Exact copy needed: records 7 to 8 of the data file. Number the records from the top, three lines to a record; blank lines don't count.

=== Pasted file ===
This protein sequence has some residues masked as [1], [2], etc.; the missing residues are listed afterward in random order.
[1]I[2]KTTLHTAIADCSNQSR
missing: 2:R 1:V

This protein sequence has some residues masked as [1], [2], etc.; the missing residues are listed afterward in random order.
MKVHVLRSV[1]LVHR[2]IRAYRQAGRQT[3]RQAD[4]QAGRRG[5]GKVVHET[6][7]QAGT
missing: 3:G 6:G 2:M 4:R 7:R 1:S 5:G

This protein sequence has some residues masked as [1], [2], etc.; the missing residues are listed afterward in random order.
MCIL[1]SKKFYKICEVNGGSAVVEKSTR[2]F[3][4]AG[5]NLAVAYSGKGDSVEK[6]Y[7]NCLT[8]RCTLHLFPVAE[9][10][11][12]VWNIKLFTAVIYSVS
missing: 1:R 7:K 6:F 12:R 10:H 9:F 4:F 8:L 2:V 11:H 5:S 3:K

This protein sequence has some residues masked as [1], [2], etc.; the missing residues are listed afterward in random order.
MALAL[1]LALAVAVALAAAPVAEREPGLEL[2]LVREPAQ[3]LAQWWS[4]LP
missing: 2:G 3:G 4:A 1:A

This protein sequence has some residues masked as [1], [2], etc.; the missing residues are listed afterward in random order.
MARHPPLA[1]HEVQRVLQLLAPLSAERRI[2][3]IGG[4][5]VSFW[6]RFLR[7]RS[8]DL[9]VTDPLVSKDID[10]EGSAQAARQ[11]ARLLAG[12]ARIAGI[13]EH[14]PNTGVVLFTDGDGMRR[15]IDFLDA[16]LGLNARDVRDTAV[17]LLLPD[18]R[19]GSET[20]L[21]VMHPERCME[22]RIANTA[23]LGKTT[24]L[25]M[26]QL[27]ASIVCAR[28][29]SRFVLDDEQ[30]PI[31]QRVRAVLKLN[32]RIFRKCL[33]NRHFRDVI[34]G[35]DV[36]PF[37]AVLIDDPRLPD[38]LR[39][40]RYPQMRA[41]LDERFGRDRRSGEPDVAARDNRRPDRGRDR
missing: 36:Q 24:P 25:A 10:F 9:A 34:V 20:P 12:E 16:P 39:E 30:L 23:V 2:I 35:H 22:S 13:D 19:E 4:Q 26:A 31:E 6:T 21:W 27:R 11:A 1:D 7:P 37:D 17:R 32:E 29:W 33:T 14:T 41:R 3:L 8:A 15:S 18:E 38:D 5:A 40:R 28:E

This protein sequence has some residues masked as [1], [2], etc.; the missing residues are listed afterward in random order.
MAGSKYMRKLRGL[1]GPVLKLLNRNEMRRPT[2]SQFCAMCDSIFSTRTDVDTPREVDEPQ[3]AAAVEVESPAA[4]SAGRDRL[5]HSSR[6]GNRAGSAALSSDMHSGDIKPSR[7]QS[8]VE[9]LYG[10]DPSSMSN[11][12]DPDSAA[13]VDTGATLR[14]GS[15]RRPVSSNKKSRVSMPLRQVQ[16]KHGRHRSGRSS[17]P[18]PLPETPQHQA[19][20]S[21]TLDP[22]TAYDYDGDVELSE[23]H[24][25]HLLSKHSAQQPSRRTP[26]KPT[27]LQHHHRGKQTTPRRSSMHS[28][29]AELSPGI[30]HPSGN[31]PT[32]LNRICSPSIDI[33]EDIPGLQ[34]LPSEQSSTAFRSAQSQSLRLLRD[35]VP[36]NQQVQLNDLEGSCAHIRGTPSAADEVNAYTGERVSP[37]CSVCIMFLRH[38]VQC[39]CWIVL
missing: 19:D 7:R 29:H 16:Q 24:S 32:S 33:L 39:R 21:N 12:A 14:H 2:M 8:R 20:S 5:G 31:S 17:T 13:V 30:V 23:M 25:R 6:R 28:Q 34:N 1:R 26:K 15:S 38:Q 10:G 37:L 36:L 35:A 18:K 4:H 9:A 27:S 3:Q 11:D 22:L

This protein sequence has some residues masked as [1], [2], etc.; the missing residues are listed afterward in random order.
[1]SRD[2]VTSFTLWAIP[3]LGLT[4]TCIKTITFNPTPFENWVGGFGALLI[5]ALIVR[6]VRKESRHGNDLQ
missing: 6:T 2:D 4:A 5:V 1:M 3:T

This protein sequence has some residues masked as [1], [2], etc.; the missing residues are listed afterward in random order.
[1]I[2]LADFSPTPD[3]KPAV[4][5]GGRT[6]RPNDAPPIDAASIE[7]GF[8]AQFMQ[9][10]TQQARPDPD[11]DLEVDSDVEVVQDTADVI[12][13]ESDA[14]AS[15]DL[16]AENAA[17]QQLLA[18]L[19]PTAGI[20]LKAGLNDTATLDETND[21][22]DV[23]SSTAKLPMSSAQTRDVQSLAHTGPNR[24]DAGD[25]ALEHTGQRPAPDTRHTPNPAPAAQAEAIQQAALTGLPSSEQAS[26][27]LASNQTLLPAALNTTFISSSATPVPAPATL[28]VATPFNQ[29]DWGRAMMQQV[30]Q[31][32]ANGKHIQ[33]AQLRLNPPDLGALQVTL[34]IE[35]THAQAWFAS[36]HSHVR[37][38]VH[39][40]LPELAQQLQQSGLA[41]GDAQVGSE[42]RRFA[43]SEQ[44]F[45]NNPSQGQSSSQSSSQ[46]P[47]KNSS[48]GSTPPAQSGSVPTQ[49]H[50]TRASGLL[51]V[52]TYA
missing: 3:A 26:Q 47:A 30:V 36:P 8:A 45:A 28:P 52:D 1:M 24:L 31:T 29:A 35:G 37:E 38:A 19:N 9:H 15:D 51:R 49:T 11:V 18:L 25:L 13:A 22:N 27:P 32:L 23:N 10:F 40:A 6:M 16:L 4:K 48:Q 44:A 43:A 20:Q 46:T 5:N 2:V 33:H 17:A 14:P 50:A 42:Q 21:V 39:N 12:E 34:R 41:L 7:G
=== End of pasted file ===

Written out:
This protein sequence has some residues masked as [1], [2], etc.; the missing residues are listed afterward in random order.
[1]SRD[2]VTSFTLWAIP[3]LGLT[4]TCIKTITFNPTPFENWVGGFGALLI[5]ALIVR[6]VRKESRHGNDLQ
missing: 6:T 2:D 4:A 5:V 1:M 3:T

This protein sequence has some residues masked as [1], [2], etc.; the missing residues are listed afterward in random order.
[1]I[2]LADFSPTPD[3]KPAV[4][5]GGRT[6]RPNDAPPIDAASIE[7]GF[8]AQFMQ[9][10]TQQARPDPD[11]DLEVDSDVEVVQDTADVI[12][13]ESDA[14]AS[15]DL[16]AENAA[17]QQLLA[18]L[19]PTAGI[20]LKAGLNDTATLDETND[21][22]DV[23]SSTAKLPMSSAQTRDVQSLAHTGPNR[24]DAGD[25]ALEHTGQRPAPDTRHTPNPAPAAQAEAIQQAALTGLPSSEQAS[26][27]LASNQTLLPAALNTTFISSSATPVPAPATL[28]VATPFNQ[29]DWGRAMMQQV[30]Q[31][32]ANGKHIQ[33]AQLRLNPPDLGALQVTL[34]IE[35]THAQAWFAS[36]HSHVR[37][38]VH[39][40]LPELAQQLQQSGLA[41]GDAQVGSE[42]RRFA[43]SEQ[44]F[45]NNPSQGQSSSQSSSQ[46]P[47]KNSS[48]GSTPPAQSGSVPTQ[49]H[50]TRASGLL[51]V[52]TYA
missing: 3:A 26:Q 47:A 30:V 36:P 8:A 45:A 28:P 52:D 1:M 24:L 31:T 29:A 35:G 37:E 38:A 19:N 9:H 15:D 51:R 49:T 11:V 18:L 25:L 13:A 22:N 27:P 32:L 23:N 10:F 40:A 6:M 16:L 4:K 48:Q 44:A 43:A 20:Q 46:T 5:N 2:V 33:H 17:A 14:P 50:A 42:Q 21:V 39:N 12:E 34:R 41:L 7:G